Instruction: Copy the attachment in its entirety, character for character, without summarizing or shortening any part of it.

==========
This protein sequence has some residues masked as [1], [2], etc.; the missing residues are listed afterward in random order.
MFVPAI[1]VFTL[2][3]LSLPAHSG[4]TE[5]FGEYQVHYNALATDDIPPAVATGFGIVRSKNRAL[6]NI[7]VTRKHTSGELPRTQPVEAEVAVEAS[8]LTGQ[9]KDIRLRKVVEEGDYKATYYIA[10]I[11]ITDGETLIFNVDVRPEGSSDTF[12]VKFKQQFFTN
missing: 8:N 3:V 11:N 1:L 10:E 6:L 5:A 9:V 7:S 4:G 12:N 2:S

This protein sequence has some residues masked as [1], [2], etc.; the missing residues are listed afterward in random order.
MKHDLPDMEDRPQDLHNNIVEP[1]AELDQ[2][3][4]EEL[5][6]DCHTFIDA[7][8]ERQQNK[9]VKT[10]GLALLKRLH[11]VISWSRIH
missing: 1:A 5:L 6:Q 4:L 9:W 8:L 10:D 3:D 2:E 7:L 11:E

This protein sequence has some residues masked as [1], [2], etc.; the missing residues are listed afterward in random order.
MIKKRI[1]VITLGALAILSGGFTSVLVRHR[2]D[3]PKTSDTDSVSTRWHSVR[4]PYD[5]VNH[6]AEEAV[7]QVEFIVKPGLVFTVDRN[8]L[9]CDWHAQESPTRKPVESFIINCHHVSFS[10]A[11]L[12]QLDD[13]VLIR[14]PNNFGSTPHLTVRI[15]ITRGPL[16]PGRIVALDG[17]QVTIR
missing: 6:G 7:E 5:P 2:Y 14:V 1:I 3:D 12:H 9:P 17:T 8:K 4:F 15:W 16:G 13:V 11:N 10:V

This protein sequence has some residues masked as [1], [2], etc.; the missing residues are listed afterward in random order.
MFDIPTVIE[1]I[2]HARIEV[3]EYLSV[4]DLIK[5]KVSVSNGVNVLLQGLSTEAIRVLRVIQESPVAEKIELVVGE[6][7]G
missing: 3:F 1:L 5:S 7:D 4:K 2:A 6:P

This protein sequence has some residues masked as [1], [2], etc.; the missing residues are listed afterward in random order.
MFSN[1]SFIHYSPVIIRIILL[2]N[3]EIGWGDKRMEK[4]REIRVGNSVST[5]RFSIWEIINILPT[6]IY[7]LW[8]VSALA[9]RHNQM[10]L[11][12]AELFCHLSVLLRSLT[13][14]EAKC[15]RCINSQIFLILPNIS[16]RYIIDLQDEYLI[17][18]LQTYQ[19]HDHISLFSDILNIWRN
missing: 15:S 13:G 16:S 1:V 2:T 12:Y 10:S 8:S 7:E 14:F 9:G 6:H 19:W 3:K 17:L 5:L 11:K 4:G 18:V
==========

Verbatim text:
This protein sequence has some residues masked as [1], [2], etc.; the missing residues are listed afterward in random order.
MFVPAI[1]VFTL[2][3]LSLPAHSG[4]TE[5]FGEYQVHYNALATDDIPPAVATGFGIVRSKNRAL[6]NI[7]VTRKHTSGELPRTQPVEAEVAVEAS[8]LTGQ[9]KDIRLRKVVEEGDYKATYYIA[10]I[11]ITDGETLIFNVDVRPEGSSDTF[12]VKFKQQFFTN
missing: 8:N 3:V 11:N 1:L 10:E 6:L 5:A 9:V 7:S 4:G 12:N 2:S

This protein sequence has some residues masked as [1], [2], etc.; the missing residues are listed afterward in random order.
MKHDLPDMEDRPQDLHNNIVEP[1]AELDQ[2][3][4]EEL[5][6]DCHTFIDA[7][8]ERQQNK[9]VKT[10]GLALLKRLH[11]VISWSRIH
missing: 1:A 5:L 6:Q 4:L 9:W 8:L 10:D 3:D 2:E 7:L 11:E

This protein sequence has some residues masked as [1], [2], etc.; the missing residues are listed afterward in random order.
MIKKRI[1]VITLGALAILSGGFTSVLVRHR[2]D[3]PKTSDTDSVSTRWHSVR[4]PYD[5]VNH[6]AEEAV[7]QVEFIVKPGLVFTVDRN[8]L[9]CDWHAQESPTRKPVESFIINCHHVSFS[10]A[11]L[12]QLDD[13]VLIR[14]PNNFGSTPHLTVRI[15]ITRGPL[16]PGRIVALDG[17]QVTIR
missing: 6:G 7:E 5:P 2:Y 14:V 1:I 3:D 12:H 9:P 17:T 8:K 4:F 15:W 16:G 13:V 11:N 10:V

This protein sequence has some residues masked as [1], [2], etc.; the missing residues are listed afterward in random order.
MFDIPTVIE[1]I[2]HARIEV[3]EYLSV[4]DLIK[5]KVSVSNGVNVLLQGLSTEAIRVLRVIQESPVAEKIELVVGE[6][7]G
missing: 3:F 1:L 5:S 7:D 4:K 2:A 6:P

This protein sequence has some residues masked as [1], [2], etc.; the missing residues are listed afterward in random order.
MFSN[1]SFIHYSPVIIRIILL[2]N[3]EIGWGDKRMEK[4]REIRVGNSVST[5]RFSIWEIINILPT[6]IY[7]LW[8]VSALA[9]RHNQM[10]L[11][12]AELFCHLSVLLRSLT[13][14]EAKC[15]RCINSQIFLILPNIS[16]RYIIDLQDEYLI[17][18]LQTYQ[19]HDHISLFSDILNIWRN
missing: 15:S 13:G 16:S 1:V 2:T 12:Y 10:S 8:S 7:E 14:F 9:G 6:H 19:W 3:K 17:L 5:L 11:K 4:G 18:V